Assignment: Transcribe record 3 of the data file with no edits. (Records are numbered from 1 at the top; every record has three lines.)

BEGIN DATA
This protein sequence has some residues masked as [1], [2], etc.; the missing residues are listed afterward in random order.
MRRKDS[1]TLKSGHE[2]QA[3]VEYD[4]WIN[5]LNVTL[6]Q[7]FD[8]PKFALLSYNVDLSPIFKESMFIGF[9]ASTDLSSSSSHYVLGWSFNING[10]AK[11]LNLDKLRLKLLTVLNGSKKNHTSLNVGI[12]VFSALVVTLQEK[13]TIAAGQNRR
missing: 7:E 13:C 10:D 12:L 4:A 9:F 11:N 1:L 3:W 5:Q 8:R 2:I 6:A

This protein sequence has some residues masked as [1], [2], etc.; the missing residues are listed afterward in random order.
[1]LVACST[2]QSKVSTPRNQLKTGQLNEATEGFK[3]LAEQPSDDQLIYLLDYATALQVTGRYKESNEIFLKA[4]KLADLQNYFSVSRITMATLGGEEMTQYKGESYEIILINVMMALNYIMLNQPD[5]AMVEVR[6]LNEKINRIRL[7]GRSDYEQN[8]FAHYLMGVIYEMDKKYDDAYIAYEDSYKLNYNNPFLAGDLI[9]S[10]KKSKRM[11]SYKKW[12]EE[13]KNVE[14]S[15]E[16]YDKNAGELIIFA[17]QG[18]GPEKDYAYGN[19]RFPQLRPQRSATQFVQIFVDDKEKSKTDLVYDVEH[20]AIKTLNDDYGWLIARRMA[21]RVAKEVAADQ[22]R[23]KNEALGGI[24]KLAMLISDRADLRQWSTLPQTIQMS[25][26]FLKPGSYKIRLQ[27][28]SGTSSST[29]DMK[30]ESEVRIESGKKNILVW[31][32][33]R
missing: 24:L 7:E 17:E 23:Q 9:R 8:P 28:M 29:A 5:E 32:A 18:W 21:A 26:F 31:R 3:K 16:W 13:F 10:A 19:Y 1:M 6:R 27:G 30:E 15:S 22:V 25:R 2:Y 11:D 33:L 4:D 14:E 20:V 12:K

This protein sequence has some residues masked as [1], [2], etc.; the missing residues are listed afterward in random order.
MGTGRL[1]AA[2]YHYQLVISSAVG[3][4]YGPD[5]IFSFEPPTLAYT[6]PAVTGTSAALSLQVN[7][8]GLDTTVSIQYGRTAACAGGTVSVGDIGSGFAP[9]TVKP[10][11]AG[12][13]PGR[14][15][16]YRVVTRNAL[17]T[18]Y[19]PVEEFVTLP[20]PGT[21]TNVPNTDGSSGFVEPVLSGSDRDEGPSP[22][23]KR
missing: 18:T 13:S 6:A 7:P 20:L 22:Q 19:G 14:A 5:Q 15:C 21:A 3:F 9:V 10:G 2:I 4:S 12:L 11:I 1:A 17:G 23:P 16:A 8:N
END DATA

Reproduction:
This protein sequence has some residues masked as [1], [2], etc.; the missing residues are listed afterward in random order.
MGTGRL[1]AA[2]YHYQLVISSAVG[3][4]YGPD[5]IFSFEPPTLAYT[6]PAVTGTSAALSLQVN[7][8]GLDTTVSIQYGRTAACAGGTVSVGDIGSGFAP[9]TVKP[10][11]AG[12][13]PGR[14][15][16]YRVVTRNAL[17]T[18]Y[19]PVEEFVTLP[20]PGT[21]TNVPNTDGSSGFVEPVLSGSDRDEGPSP[22][23]KR
missing: 18:T 13:S 6:A 7:P 20:L 22:Q 19:G 14:A 5:Q 15:C 21:A 3:F 9:V 10:G 2:I 4:S 12:L 11:I 1:A 17:G 23:P 16:A 8:N